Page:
Back to the Appliance Repair resource page.
Oceans cover more than 70 percent of the Earth's surface. As the world's largest solar collectors, they generate thermal energy from the sun. Oceans also produce mechanical energy from the tides and waves. Even though the sun affects all ocean activity, the gravitational pull of the moon primarily drives the tides. And the wind powers the ocean waves.
Most people have been witness to the awesome power of the world's oceans. For at least a thousand years, scientists and inventors have watched ocean waves explode against coastal shores, felt the pull of ocean tides, and dreamed of harnessing these forces. As early as the 11th century, millers in Britain figured out how to use tidal power to grind their grain into flour. But it's only been in the last century that scientists and engineers have begun to look at capturing ocean energy to make electricity.
Because ocean energy is abundant and non-polluting, today's researchers are exploring ways to make ocean energy economically competitive with fossil fuels and nuclear energy. European Union (EU) officials estimate that by 2010 ocean energy sources will generate more than 950 megawatts (MW) of electricity—enough to power almost a million homes in the industrialized world.
This publication will give you a brief overview of the technologies that harness the ocean's power, including the prospects and challenges for this vast renewable energy source.
Some of the oldest ocean energy technologies use tidal power. All coastal areas consistently experience two high and two low tides over a period of slightly greater than 24 hours. But for those tidal differences to be harnessed into electricity, the difference between high and low tides must be at least five meters, or more than 16 feet. There are only about 40 sites on the planet with tidal ranges of this magnitude.
Where tidal power generation is possible, the most prevalent technology is one similar to that used in traditional hydroelectric plants. The first requirement is a dam, or barrage, across a bay or estuary. Gates and turbines are installed along the dam. Since building dams is an expensive proposition, the best tidal sites are those where a bay has a narrow opening. When the tides produce an adequate difference in the level of the water on opposite sides of the dam, the gates are opened, water flows through the turbines, and the turbines turn an electric generator to produce electricity.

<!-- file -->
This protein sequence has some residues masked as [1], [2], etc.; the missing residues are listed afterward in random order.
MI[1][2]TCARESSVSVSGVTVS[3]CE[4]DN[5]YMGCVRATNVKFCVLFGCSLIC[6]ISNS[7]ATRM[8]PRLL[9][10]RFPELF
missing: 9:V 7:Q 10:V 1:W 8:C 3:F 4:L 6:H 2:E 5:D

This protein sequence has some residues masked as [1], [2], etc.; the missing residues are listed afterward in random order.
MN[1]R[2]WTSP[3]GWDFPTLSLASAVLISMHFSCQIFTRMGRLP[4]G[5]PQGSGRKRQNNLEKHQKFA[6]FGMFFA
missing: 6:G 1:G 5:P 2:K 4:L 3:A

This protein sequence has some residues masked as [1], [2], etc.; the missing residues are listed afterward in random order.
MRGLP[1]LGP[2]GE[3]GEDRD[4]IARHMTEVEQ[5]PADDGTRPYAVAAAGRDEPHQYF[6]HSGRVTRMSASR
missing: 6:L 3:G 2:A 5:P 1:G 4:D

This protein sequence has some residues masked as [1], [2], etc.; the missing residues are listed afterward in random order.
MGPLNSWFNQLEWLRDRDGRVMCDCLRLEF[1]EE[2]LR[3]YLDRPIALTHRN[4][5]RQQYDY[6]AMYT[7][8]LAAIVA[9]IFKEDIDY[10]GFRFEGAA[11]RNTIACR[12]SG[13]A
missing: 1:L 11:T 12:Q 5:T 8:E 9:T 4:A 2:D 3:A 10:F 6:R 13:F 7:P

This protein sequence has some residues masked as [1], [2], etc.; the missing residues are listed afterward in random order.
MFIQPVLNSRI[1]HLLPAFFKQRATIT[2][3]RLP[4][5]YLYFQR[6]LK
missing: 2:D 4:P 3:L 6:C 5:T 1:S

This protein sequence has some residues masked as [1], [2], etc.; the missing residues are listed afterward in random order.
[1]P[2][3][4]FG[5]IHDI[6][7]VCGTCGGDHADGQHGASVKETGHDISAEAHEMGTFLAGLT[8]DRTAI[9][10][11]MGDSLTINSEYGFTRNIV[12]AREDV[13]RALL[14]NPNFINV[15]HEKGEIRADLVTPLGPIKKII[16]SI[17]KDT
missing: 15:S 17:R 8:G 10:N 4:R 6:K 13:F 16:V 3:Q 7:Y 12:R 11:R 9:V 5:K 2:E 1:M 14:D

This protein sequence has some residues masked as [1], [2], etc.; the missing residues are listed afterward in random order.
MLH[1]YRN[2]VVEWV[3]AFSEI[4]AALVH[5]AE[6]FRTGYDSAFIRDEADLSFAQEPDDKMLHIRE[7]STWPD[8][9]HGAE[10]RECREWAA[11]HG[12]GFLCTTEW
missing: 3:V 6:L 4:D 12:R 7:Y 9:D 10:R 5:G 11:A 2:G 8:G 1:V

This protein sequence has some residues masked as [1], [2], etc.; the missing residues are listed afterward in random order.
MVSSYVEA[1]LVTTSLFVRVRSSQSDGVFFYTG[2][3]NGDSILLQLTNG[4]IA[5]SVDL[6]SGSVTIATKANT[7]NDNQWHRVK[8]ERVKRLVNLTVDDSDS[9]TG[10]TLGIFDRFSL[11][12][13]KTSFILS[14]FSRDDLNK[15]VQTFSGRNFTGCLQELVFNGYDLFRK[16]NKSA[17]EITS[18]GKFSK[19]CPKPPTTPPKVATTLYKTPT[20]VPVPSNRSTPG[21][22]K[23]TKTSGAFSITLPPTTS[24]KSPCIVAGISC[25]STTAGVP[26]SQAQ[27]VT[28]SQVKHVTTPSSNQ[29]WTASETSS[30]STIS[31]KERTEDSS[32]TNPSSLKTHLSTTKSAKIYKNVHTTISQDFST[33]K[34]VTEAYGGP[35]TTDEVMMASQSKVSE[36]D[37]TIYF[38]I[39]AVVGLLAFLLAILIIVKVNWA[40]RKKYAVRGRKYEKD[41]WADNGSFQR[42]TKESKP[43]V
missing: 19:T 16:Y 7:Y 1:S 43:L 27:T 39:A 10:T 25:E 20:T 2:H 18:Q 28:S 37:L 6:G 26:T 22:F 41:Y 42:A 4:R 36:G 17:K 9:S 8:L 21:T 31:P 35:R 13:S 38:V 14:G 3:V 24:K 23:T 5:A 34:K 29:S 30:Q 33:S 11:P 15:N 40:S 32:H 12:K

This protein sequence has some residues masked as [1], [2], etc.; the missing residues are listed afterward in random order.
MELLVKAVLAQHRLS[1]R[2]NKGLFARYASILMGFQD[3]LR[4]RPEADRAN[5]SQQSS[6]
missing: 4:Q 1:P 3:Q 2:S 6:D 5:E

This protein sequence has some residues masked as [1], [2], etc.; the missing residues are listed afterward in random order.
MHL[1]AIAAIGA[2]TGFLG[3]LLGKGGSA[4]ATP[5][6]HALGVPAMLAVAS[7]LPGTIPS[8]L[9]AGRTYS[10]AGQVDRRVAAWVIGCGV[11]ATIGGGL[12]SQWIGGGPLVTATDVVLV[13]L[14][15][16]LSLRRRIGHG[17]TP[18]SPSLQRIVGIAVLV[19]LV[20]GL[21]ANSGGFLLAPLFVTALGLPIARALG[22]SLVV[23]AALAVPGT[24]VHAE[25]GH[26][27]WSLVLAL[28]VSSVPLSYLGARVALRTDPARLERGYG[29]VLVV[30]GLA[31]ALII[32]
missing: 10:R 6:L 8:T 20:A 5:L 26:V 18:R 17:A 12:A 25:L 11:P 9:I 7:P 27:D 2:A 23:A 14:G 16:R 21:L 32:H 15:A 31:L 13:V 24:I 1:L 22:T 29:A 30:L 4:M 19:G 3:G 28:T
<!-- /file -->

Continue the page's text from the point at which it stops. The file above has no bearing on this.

France's La Rance station is the only industrial-sized tidal power station in the world. It produces 240 MW of power via a barrage across the estuary of the river Rance, near Saint Malo in Brittany. The plant went on-line in 1966. It supplies about 90 percent of Brittany's electricity. In Canada, the experimental Annapolis Royal Station in Nova Scotia produces about 20 MW of power. Near Murmansk, Russia, there is a small, 0.4-MW tidal power plant.
In the 1930s, the United States considered building a barrage-style tidal power plant at Passamaquoddy Bay, Maine, but the project was dropped because it was not considered economically viable at the time. Currently, there are no tidal power plants in the United States, and none are planned. However, conditions are good for tidal power generation in both the Pacific Northwest and the Atlantic Northeast regions of the country.
Another technology to harness tidal energy is the tidal fence. Tidal fences look like giant turnstiles. They can reach across channels between small islands or across straits between the mainland and an island. The turnstiles spin via tidal currents typical of coastal waters. Some of these currents run at 5 to 8 knots (5.6 to 9 miles per hour) and generate as much energy as winds of much higher velocity. Because seawater has a much higher density than air, ocean currents carry significantly more energy than air currents (wind).
There are no large-scale commercial tidal fences currently in operation anywhere in the world. However, there are plans to construct a fence across the Dalupiri Passage between the islands of Dalpiri and Samar in the Philippines.